Sacroiliac Joint Injection

Updated: Feb 10, 2017
  • Author: Stephen Kishner, MD, MHA; Chief Editor: Erik D Schraga, MD  more...
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Overview

Background

The sacroiliac (SI) joint can be a source of low back pain. In assessing the etiology of the low back pain, a complete history, physical examination, psychosocial evaluation, and appropriate imaging may be helpful. Various clinical tests specific to the SI joint during the physical examination have been documented in aiding the diagnosis of SI pain.

By using SI anesthetic blocks for diagnosis, the SI joint has been shown to be a source of pain in 10-27% of suspected cases of chronic low back pain. [1]  Patients with medical conditions such as goutrheumatoid arthritis, Marie-Strumpell or ankylosing spondylitispsoriasis, fracture, malignancy, congenital deformity, or infection can also develop pain in the SI joint.

Pregnant women are at risk for SI joint pain because pregnant women produce a hormone called relaxin, which causes excess motion at the SI joint. [2]  Patients with a leg length discrepancy can also develop SI joint pain. [3]  In addition, any condition that limits weightbearing (eg, history of surgery on a limb or pain in the lower extremity) may cause SI joint pain because of the uneven distribution of weightbearing during the gait cycle. [3]  Patients who have undergone prior spinal surgery may also have increased SI joint pain. [4, 1]

 Injection of the SI joint (see Technique) can be either diagnostic or therapeutic.

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Indications

Indications for SI joint injection are as follows:

  • Diagnostic - To investigate the SI joint as the etiology of lower back pain
  • Therapeutic - To treat SI joint pain (when combined with steroids)
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Contraindications

Absolute contraindications for SI joint injection include the following:

  • Patient refusal to proceed with the injection procedure
  • History of significant allergic reactions to injected solutions - Note that reported allergy to local anesthetic is typically from the preservative in multiple-use containers; anesthetics in single-use containers can generally be used without allergy
  • Local malignancy

Relative contraindications include the following:

  • Uncontrolled diabetes mellitus
  • Pregnancy
  • Systemic or local infection at the site of a planned injection
  • Bleeding disorder or fully anticoagulated blood (eg, patient taking blood thinner, multiple anti-inflammatory medications)

Patients taking anticoagulation medications have an increased bleeding time; therefore, such medications should be held for 7 days prior to the injection and for 24 hours after the injection. Patients taking anticoagulants for reasons such as stroke and heart disease should speak to the prescribing physician before holding the anticoagulation medication for the procedure.

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Technical Considerations

Anatomy

The SI articulation is an amphiarthrodial joint, formed between the auricular surfaces of the sacrum and the ilium. The articular surface of each bone is covered with a thin plate of cartilage. They are separated by a space containing a synoviumlike fluid; hence, the joint presents the characteristics of a diarthrosis. The ligaments surrounding the joint are the interosseous ligament and the anterior and posterior SI ligaments.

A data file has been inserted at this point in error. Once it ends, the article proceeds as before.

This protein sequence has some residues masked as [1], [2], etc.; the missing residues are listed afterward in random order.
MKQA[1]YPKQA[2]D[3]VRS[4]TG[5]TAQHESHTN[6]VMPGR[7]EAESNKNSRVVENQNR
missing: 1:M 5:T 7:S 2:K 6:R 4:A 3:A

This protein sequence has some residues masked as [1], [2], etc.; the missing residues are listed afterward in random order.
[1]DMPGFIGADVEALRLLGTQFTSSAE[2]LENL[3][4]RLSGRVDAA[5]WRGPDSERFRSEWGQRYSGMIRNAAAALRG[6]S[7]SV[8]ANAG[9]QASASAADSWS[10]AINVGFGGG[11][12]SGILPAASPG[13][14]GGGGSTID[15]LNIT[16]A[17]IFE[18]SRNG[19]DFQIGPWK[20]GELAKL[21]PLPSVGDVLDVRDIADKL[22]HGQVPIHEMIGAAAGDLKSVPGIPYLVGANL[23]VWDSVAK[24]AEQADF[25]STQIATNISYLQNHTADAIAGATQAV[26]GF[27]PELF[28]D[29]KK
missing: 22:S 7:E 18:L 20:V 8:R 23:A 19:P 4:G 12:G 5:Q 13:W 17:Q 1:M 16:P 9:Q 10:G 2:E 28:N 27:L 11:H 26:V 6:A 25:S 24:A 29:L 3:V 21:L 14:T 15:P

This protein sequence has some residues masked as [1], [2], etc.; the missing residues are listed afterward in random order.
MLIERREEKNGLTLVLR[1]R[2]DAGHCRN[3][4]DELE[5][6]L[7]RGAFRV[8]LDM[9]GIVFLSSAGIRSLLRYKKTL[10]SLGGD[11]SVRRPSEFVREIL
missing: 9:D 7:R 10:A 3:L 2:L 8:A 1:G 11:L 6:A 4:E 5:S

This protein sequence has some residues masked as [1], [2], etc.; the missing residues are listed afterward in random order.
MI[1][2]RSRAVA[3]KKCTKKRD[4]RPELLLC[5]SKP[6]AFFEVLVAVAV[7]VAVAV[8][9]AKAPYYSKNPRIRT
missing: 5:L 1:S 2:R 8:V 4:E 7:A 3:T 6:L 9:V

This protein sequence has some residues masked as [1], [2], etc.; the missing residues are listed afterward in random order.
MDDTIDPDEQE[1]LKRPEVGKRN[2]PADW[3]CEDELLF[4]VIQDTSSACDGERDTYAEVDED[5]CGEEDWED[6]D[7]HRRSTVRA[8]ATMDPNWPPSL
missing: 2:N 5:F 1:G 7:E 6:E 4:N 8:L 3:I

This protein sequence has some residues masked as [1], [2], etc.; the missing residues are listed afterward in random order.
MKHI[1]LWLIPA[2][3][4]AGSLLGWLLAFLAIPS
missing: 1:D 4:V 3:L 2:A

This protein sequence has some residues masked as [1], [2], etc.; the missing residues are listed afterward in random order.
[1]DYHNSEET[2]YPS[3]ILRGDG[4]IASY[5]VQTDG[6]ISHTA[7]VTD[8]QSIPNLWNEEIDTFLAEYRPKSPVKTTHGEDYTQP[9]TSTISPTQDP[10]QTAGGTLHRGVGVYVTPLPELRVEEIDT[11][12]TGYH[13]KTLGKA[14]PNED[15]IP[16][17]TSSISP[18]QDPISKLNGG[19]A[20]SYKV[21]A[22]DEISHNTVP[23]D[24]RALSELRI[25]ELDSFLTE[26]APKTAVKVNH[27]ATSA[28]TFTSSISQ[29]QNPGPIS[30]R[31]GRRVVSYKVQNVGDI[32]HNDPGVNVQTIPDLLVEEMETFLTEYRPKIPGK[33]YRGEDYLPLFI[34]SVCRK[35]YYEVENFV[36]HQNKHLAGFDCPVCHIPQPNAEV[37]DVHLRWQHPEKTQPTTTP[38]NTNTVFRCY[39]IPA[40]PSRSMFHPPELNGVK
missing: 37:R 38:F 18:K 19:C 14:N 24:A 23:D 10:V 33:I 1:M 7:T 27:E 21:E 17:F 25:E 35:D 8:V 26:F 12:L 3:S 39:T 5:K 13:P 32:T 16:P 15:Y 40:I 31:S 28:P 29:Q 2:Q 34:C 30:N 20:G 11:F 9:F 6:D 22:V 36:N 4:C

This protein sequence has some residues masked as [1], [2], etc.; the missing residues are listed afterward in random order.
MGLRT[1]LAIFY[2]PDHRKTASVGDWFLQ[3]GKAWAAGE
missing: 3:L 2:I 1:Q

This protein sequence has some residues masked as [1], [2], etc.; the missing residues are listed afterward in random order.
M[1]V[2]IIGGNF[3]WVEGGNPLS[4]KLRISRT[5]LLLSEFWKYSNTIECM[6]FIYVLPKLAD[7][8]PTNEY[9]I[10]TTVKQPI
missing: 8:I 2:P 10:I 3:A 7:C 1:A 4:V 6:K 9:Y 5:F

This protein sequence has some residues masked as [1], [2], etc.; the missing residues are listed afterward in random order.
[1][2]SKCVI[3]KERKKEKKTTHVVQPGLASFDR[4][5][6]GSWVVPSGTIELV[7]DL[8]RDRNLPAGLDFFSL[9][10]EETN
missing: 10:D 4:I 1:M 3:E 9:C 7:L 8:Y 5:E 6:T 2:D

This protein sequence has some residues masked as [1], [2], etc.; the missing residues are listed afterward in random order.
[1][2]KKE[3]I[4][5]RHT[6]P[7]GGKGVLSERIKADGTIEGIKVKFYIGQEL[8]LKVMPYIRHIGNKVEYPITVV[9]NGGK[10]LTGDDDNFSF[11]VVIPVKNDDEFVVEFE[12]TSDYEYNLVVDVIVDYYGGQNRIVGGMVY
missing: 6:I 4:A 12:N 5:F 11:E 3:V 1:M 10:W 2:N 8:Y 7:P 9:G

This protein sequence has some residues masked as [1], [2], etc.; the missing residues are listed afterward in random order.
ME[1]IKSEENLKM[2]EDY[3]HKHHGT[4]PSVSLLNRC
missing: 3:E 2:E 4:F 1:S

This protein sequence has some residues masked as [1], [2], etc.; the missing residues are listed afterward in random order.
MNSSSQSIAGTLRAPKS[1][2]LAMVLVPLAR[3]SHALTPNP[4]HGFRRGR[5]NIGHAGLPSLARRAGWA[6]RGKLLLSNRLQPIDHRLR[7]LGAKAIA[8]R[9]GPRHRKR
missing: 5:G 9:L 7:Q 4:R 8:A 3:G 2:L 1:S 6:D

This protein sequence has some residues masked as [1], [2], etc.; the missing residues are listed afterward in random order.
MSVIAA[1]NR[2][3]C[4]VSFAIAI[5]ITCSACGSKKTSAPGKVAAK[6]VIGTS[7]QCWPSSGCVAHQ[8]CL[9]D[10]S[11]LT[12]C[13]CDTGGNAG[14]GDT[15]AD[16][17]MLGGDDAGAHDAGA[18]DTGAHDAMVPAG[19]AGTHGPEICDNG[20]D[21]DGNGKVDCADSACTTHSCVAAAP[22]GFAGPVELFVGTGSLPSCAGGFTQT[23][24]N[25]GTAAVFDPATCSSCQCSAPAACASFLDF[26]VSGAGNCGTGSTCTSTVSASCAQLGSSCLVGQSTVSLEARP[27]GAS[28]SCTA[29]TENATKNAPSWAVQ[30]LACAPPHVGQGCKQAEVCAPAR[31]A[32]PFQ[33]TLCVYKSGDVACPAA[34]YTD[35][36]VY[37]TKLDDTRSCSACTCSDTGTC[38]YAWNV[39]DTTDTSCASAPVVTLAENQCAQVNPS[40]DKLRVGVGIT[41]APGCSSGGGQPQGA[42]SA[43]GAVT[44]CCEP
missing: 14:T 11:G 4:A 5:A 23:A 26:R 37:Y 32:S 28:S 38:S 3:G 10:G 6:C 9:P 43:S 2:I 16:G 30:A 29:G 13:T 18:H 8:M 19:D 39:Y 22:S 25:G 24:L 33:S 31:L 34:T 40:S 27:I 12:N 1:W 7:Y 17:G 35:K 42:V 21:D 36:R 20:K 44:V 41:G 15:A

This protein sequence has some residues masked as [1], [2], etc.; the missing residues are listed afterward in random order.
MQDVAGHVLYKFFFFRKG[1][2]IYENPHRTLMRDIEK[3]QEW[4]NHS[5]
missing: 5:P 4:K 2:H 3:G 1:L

Motion at the joint is limited; in one analysis, rotation was a mean of 2.5° (0.8-3.9°), and joint translational movement was a mean of 0.7 mm (0.1-1.6 mm). [5]  No difference was reported in the motion between symptomatic and asymptomatic joints.

The morphologic and physiologic base for pain signals originating from the normal anterior capsular and interosseous ligaments is provided by the calcitonin gene-related peptide (CGRP) and substance P immunoreactive fibers present in these ligaments. [6]  Therefore, both extra-articular and intra-articular approaches should be considered for diagnostic infiltration for SI joint pain.

An anatomic study on adult cadavers demonstrated that the SI joint is predominantly, if not entirely, innervated by sacral dorsal rami. [7]

In 2001, Murata et al performed a study to delineate the sensory innervation in the ventral and dorsal sides of the SI joint. [8]  They reported that the dorsal innervation derives from the dorsal root ganglions of the lower lumbar and sacral levels (from L4 to S2), and the ventral innervation originates from the dorsal root ganglions of the upper lumbar, lower lumbar, and sacral levels (from L1 to S2).

The presence of nerve fibers and mechanoreceptors in the SI ligament has been demonstrated. [9]  Referral patterns based on SI joint provocation and analgesia have been published [10, 11, 12] ; however, the only pain pattern found to be associated with patients who responded to SI joint injections was groin pain. [13]

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Outcomes

As many as two thirds of patients may have significant improvement of approximately 9 months' duration with steroid injection. The pain may recur, and the injection can be repeated. [14, 15] However, systematic reviews have found the short- and long-term effectiveness of intra-articular SI injections to be poor. [16]

A double-blind study was done in 10 patients with painful sacroiliitis. [17] A total of 13 joints were injected with either steroid (n=6) or placebo (n=7). At 1 month, patients described greater than 70% pain relief in five of the six SI joints injected with corticosteroids. No pain relief was reported in the placebo-injected joints.

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